So as a matter of record I kept "tabs" for awhile. When Mr. Cleveland returned to the White House from the inaugural ceremonies of his second term, President Harrison was still the host of the White House. A few moments before his departure he poured out three glasses of rye—one for Mr. Cleveland, one for himself and one for me. It was an historic drink, and although I was witnessing an outgoing President of the United States drinking to the health and prosperity of an incoming one, I did not forget to mark it down.
We all three clinked glasses, shook hands heartily and Mr. Harrison at once took his departure. I remarked to Mr. Cleveland, "Thirty-one in nine years."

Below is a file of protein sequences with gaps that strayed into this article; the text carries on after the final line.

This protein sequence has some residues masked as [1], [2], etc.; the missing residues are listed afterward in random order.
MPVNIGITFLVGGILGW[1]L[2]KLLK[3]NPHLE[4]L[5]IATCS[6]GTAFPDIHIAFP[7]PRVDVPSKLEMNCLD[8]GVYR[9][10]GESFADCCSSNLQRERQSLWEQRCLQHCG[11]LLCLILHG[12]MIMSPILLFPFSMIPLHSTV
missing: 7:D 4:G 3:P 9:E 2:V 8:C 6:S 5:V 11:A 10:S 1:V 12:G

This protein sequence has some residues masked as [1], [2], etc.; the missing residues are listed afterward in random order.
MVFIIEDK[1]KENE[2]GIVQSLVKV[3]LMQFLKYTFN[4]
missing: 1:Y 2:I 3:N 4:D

There was no liquor kept at Gray Gables. I know this positively, because Mr. Cleveland, who suffered occasionally from indigestion, was obliged to borrow a little brandy more than once from the stores of the Oneida. In Washington the White House cellars were notoriously meagre. I do not say they were absolutely dry. But I do say that it was the exception and not the rule for Mr. Cleveland to engage in a "smile," and that the stories of his hard drinking had about as much foundation as those other painful stories concerning the physical and mental defects of his children. The press in those days, it seems to me, were allowed a latitude that I do not think would be tolerated today. I am glad to say that Mr. and Mrs. Cleveland lived to see the beginning of this change.